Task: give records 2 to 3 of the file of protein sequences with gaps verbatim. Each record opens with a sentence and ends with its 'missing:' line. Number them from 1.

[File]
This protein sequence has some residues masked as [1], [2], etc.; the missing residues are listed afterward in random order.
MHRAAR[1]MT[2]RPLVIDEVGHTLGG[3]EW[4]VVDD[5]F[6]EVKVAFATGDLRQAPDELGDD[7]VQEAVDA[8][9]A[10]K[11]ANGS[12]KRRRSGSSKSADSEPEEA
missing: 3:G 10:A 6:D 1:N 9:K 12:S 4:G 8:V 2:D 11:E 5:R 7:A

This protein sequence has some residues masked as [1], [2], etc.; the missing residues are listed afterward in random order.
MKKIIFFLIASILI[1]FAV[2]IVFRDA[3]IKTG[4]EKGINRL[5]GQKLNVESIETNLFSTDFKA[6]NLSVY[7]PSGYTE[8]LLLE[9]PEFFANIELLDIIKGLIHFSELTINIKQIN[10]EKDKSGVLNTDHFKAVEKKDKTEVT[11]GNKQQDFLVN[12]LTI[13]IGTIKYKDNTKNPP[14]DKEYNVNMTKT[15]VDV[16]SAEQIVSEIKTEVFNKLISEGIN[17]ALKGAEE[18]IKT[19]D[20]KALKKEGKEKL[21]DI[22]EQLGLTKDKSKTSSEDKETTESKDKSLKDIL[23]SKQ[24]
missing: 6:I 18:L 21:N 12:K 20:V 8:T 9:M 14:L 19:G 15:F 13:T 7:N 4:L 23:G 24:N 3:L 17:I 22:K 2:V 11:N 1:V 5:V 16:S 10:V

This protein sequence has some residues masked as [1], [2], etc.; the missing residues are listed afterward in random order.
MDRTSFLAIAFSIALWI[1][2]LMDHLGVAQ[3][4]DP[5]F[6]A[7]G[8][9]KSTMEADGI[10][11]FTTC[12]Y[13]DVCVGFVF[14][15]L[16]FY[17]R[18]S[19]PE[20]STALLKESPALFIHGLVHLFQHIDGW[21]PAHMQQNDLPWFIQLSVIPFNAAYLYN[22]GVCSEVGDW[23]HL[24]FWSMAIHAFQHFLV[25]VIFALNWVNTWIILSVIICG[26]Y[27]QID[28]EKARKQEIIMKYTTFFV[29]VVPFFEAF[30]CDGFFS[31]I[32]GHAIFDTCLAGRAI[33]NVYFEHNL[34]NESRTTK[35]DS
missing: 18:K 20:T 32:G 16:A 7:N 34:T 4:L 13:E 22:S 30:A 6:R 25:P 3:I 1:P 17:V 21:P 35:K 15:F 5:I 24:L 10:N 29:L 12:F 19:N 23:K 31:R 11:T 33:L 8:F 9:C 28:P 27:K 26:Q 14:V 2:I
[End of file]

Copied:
This protein sequence has some residues masked as [1], [2], etc.; the missing residues are listed afterward in random order.
MKKIIFFLIASILI[1]FAV[2]IVFRDA[3]IKTG[4]EKGINRL[5]GQKLNVESIETNLFSTDFKA[6]NLSVY[7]PSGYTE[8]LLLE[9]PEFFANIELLDIIKGLIHFSELTINIKQIN[10]EKDKSGVLNTDHFKAVEKKDKTEVT[11]GNKQQDFLVN[12]LTI[13]IGTIKYKDNTKNPP[14]DKEYNVNMTKT[15]VDV[16]SAEQIVSEIKTEVFNKLISEGIN[17]ALKGAEE[18]IKT[19]D[20]KALKKEGKEKL[21]DI[22]EQLGLTKDKSKTSSEDKETTESKDKSLKDIL[23]SKQ[24]
missing: 6:I 18:L 21:N 12:K 20:V 8:T 9:M 14:L 19:G 15:F 13:T 7:N 4:L 23:G 24:N 3:L 17:I 22:K 2:V 11:N 1:V 5:V 16:S 10:V

This protein sequence has some residues masked as [1], [2], etc.; the missing residues are listed afterward in random order.
MDRTSFLAIAFSIALWI[1][2]LMDHLGVAQ[3][4]DP[5]F[6]A[7]G[8][9]KSTMEADGI[10][11]FTTC[12]Y[13]DVCVGFVF[14][15]L[16]FY[17]R[18]S[19]PE[20]STALLKESPALFIHGLVHLFQHIDGW[21]PAHMQQNDLPWFIQLSVIPFNAAYLYN[22]GVCSEVGDW[23]HL[24]FWSMAIHAFQHFLV[25]VIFALNWVNTWIILSVIICG[26]Y[27]QID[28]EKARKQEIIMKYTTFFV[29]VVPFFEAF[30]CDGFFS[31]I[32]GHAIFDTCLAGRAI[33]NVYFEHNL[34]NESRTTK[35]DS
missing: 18:K 20:T 32:G 16:A 7:N 34:T 4:L 13:E 22:S 30:A 6:R 25:P 3:I 1:P 17:V 21:P 35:K 15:F 5:I 24:L 10:N 29:L 12:F 19:N 23:K 31:R 11:T 33:L 8:F 9:C 28:P 27:K 26:Q 14:V 2:I